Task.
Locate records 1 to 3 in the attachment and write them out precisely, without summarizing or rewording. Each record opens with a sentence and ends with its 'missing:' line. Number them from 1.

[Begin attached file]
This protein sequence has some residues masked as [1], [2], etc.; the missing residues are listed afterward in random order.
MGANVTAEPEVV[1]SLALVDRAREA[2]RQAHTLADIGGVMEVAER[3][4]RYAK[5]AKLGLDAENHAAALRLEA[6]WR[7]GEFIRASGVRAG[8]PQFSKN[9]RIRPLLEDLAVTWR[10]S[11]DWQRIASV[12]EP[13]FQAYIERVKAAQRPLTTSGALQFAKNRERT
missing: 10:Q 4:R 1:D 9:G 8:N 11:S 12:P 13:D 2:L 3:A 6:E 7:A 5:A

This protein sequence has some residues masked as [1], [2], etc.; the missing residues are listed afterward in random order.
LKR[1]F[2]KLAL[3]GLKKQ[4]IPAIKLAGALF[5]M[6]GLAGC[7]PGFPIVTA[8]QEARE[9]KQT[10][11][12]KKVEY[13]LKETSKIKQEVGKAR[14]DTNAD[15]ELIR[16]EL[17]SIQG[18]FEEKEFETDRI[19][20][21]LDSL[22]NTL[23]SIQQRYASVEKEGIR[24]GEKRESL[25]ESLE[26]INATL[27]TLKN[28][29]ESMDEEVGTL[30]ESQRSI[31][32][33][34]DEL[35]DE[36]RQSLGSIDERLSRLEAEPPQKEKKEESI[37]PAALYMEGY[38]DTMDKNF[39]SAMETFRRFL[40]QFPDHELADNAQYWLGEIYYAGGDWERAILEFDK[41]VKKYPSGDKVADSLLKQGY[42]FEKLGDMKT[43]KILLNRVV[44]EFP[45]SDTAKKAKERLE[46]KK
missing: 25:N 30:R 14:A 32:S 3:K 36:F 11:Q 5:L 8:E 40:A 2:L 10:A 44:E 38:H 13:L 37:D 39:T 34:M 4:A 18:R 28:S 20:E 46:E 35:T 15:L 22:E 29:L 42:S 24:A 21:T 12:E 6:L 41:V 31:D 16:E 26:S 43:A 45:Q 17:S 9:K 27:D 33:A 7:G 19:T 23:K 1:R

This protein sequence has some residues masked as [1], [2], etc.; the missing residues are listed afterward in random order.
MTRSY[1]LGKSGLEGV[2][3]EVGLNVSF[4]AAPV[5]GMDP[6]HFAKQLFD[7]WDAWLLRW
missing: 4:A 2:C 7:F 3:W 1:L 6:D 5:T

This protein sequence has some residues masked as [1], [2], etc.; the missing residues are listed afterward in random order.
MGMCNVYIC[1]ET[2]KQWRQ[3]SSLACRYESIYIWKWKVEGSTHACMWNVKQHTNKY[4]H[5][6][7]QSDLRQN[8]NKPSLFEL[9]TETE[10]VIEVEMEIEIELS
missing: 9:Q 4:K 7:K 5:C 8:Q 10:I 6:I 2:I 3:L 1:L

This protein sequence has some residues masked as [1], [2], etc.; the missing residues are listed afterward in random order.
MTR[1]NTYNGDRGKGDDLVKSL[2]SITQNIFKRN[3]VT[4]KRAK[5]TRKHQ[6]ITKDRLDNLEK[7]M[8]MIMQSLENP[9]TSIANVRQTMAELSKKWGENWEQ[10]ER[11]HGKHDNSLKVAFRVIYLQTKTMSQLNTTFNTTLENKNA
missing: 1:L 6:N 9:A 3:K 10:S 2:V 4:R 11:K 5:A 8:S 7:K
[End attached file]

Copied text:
This protein sequence has some residues masked as [1], [2], etc.; the missing residues are listed afterward in random order.
MGANVTAEPEVV[1]SLALVDRAREA[2]RQAHTLADIGGVMEVAER[3][4]RYAK[5]AKLGLDAENHAAALRLEA[6]WR[7]GEFIRASGVRAG[8]PQFSKN[9]RIRPLLEDLAVTWR[10]S[11]DWQRIASV[12]EP[13]FQAYIERVKAAQRPLTTSGALQFAKNRERT
missing: 10:Q 4:R 1:D 9:G 8:N 11:S 12:P 13:D 2:L 3:A 6:E 7:A 5:A

This protein sequence has some residues masked as [1], [2], etc.; the missing residues are listed afterward in random order.
LKR[1]F[2]KLAL[3]GLKKQ[4]IPAIKLAGALF[5]M[6]GLAGC[7]PGFPIVTA[8]QEARE[9]KQT[10][11][12]KKVEY[13]LKETSKIKQEVGKAR[14]DTNAD[15]ELIR[16]EL[17]SIQG[18]FEEKEFETDRI[19][20][21]LDSL[22]NTL[23]SIQQRYASVEKEGIR[24]GEKRESL[25]ESLE[26]INATL[27]TLKN[28][29]ESMDEEVGTL[30]ESQRSI[31][32][33][34]DEL[35]DE[36]RQSLGSIDERLSRLEAEPPQKEKKEESI[37]PAALYMEGY[38]DTMDKNF[39]SAMETFRRFL[40]QFPDHELADNAQYWLGEIYYAGGDWERAILEFDK[41]VKKYPSGDKVADSLLKQGY[42]FEKLGDMKT[43]KILLNRVV[44]EFP[45]SDTAKKAKERLE[46]KK
missing: 25:N 30:R 14:A 32:S 3:K 36:F 11:Q 5:L 8:E 40:A 2:L 10:A 44:E 38:H 13:L 37:D 39:T 34:M 4:A 18:R 28:S 20:E 46:E 35:T 15:L 22:E 29:L 42:S 24:A 21:T 12:E 6:L 41:V 31:D 16:E 26:S 43:A 45:Q 17:S 9:K 27:D 33:A 7:G 19:T 23:K 1:R

This protein sequence has some residues masked as [1], [2], etc.; the missing residues are listed afterward in random order.
MTRSY[1]LGKSGLEGV[2][3]EVGLNVSF[4]AAPV[5]GMDP[6]HFAKQLFD[7]WDAWLLRW
missing: 4:A 2:C 7:F 3:W 1:L 6:D 5:T